Formatting your query letter from Word to an e-mail document can result in all kinds of formatting errors if you just cut and paste. I discussed a few techniques in this post on How to Format an E-mail Query. Having experimented with the issue some more, I’ve found a better way with fewer steps.
Here we go:
I use Google* mail for my queries, because I’ve had the best results there. When you log in to your Gmail account, make sure you have the following settings enabled:
Step 1 Click on Settings*;
Step 2 Scroll down until you reach Outgoing message encoding;
Step 3 Choose Use Unicode (UTF-8) encoding for outgoing messages;
Step 4 Click Save Changes;
Step 5 Click Compose Mail;
Step 6 Check your settings — your default may be what Google calls “Rich formatting,” which gives you a toolbar with bold, italics, etc., followed by a command to covert the e-mail to “Plain Text.” Click on “Plain Text.” You will receive an ominous message that you will lose formatting. Click OK.
Now you’re ready to go to your Word document.
Step 1 Cut and paste everything you want to send with your query into one document. This will be according to the agent’s submission guidelines and will vary from one agent to the next. Usually it will be your query letter, the first five pages of your manuscript, and a brief synopsis.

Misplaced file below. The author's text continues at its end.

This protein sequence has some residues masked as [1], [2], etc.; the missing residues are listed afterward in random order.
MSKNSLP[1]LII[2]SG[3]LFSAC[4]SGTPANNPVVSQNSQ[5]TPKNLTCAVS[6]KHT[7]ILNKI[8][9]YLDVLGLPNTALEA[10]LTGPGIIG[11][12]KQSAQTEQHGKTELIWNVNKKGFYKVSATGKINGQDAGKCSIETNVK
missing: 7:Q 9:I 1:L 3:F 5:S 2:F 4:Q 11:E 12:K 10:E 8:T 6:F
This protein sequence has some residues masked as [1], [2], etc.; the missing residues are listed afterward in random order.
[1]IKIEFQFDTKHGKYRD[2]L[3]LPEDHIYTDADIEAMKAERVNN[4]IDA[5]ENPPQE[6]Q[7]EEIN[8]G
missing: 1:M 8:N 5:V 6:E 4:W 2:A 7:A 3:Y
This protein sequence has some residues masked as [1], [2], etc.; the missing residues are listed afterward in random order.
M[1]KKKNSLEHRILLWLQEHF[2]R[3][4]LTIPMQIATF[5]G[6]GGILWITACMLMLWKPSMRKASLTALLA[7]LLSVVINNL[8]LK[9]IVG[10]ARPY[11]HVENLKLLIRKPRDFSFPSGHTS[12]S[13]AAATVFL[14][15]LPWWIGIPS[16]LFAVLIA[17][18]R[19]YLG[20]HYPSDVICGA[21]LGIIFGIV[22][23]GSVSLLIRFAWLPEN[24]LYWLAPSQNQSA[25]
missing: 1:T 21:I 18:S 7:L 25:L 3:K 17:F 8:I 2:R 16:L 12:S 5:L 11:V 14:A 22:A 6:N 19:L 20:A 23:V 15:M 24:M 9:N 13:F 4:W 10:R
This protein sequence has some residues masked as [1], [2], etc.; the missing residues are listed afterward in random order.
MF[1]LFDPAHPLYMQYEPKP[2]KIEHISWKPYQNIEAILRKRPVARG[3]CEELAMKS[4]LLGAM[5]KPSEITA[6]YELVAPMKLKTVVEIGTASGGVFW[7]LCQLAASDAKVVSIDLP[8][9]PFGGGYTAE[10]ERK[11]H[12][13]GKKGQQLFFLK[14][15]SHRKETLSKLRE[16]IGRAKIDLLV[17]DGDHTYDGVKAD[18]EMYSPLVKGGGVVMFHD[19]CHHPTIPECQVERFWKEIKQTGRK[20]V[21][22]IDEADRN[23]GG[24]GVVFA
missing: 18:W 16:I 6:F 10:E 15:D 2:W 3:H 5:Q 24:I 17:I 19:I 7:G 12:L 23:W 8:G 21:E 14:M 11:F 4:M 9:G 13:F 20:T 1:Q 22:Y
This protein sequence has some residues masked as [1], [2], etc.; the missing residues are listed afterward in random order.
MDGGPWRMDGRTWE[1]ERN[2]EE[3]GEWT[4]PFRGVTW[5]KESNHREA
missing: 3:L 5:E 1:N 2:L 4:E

Step 2 Select all, then click Clear Formatting. You will lose all your paragraph breaks, any underlining, centering, or italics. That is okay, keep the faith.
Step 3 Click File, Save As, then save the document as Plain Text.
Step 4 Close your document and re-open the text file. Insert paragraph breaks where necessary and clean up the document (for example: in some places, the text was still indented at five spaces as if there was a tab).
Your document should be left-aligned with NO underlining, bold, or any cool fonts. Click Select all, then Copy (or Ctrl + C, whichever way is most comfortable for you).
Step 5 Paste the text into the body of your e-mail.
You should see a document with the proper paragraph breaks and no formatting. Send it to several different e-mail addresses and make certain the document displays the same in ALL the different e-mail addresses.
Even when using my former method, I couldn’t get my work e-mail address (GroupWise) to quit stripping the paragraph breaks from my e-mails. This technique fixed that issue. I had a nice clean copy arrive at my GroupWise, Google, and Bellsouth accounts.
I think this will fix any formatting issues some of you have been experiencing when you copy and paste a Word document into an e-mail.
If you have problems, let me know, because maybe we can find a fix!
*Google mail occasionally changes its settings. Please check the comments if you are having difficulty making everything work with these instructions, because some of our readers have shared their problems and solutions.